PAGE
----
Filling in the IoT Development Potholes

Filling in the IoT Development Potholes

Mentor Graphics’ IoT framework addresses the gaps that exist in the majority of IoT development projects.

The Internet of Things (IoT) has spawned a plethora of frameworks to handle the myriad of details needed for connectivity, management, and security in a connected world. IoT vendors typically have software-development kits (SDKs) that provide the basics for developing clients. However, these often come with APIs and holes that need to be filled in by the developer because they must customize many of the management and monitoring services (Fig.1).

1. IoT frameworks make it easier to create connected device services but they often have gaps when it comes to implementation because of the need to support a variety of hardware.

Mentor Graphics looks to bridge those gaps with the Mentor Embedded IoT Framework (MEIF). It addresses the two main holes in IoT development SDKs—device implementation and advanced IoT service functionality. It does so by delivering services that are hooked into the vendor’s SDK and the underlying OS for an IoT device (Fig. 2). The framework comes ready with connections to the more popular IoT platforms, and has public APIs that allow developers to configure it to match any third-party IoT platform.

Not all uses of MEIF will be the same. Developers will utilize different portions of MEIF depending on the vendor IoT framework, the application, the hardware, and the desired services. Mentor provides support for popular platforms like Microsoft Azure, Amazon Web Services (AWS), and Siemens MindSphere.

2. Mentor’s Embedded IoT Framework (MEIF) is designed to provide a full set of services and interfaces that span vendor-specific IoT frameworks.

In the simplest view, MEIF is like the abstraction layers used to link applications to operating systems or other APIs. MEIF actually includes an operating-system abstraction layer (OSAL) that allows the framework to run on different operating systems. OSAL implementations for popular operating systems like Linux are available out of the box.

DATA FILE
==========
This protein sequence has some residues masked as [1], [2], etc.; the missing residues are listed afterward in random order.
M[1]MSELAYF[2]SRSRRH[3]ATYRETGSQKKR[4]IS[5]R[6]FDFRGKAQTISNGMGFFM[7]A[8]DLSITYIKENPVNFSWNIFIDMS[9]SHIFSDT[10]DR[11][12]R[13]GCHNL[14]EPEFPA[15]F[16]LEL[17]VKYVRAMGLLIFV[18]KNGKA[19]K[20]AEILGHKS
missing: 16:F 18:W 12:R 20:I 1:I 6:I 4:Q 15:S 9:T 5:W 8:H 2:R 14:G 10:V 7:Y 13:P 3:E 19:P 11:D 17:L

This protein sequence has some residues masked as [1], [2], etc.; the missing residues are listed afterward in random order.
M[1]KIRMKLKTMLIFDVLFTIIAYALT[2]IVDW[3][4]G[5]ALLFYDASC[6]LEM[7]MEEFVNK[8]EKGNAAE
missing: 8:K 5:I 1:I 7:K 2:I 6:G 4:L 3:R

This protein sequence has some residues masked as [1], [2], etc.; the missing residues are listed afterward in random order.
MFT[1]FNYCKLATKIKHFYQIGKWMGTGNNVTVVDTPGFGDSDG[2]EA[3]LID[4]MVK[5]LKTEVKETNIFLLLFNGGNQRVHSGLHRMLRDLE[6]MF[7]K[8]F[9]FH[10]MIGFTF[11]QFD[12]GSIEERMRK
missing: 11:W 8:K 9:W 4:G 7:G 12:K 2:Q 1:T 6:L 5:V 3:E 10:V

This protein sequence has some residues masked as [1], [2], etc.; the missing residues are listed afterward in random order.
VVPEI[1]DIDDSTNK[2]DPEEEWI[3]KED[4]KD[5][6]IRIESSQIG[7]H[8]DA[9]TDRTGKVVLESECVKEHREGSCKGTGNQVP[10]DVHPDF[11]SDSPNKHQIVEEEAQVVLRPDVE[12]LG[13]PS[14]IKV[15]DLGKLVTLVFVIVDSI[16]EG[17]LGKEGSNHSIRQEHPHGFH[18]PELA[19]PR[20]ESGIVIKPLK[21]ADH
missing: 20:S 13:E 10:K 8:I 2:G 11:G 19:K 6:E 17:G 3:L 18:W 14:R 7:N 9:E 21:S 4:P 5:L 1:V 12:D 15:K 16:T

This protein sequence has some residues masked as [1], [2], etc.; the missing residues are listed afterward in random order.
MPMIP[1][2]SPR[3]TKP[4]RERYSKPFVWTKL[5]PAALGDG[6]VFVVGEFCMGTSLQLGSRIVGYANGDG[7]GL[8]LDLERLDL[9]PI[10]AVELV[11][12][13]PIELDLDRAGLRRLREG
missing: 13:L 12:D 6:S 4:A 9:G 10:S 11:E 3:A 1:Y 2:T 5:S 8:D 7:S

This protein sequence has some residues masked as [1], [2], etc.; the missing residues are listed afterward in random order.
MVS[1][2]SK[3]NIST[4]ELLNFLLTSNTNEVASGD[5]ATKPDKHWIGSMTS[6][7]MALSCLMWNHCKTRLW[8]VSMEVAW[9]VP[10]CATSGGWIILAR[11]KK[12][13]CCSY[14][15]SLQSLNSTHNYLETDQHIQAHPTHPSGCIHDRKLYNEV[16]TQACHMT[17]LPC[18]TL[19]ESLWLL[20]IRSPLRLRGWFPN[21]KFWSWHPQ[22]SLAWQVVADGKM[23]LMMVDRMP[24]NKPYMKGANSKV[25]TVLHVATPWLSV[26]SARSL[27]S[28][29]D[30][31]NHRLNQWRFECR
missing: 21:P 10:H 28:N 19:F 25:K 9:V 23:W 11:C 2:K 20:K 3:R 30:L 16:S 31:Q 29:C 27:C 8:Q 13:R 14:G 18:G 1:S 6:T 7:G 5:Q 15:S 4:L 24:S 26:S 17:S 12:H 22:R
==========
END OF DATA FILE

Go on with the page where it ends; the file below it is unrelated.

Mentor’s approach provides a more robust development, profiling, and monitoring system. For example, the MEIF Sourcery Analyzer provides real-time insight into system operation. This is integrated with development tools like the open-source Eclipse project. 

The framework addresses a range of features that may or may not be found in a vendor’s IoT SDK. MEIF includes tools for encryption-key generation and payload encryption, along with over-the-air-update services and authentication and validation services that can be used within an application.

Pictured here is the MEIF Analyzer.

The approach taken by Mentor provides a degree of portability between vendor SDKs, although most developers will likely target a single platform, at least initially, because of the investment in time and effort involved. Still, developers that need to support more than one cloud service will find MEIF invaluable. Similar reasons for using MEIF apply to the support of different hardware architectures and hardware devices.

MEIF is OS-agnostic and cloud-agnostic. It supports hardware architectures such as Arm and x86, including the variety of implementations ranging from microcontrollers to embedded servers. The framework can be used to develop and secure “cloud-read” smart devices for Industrie 4.0 environments.

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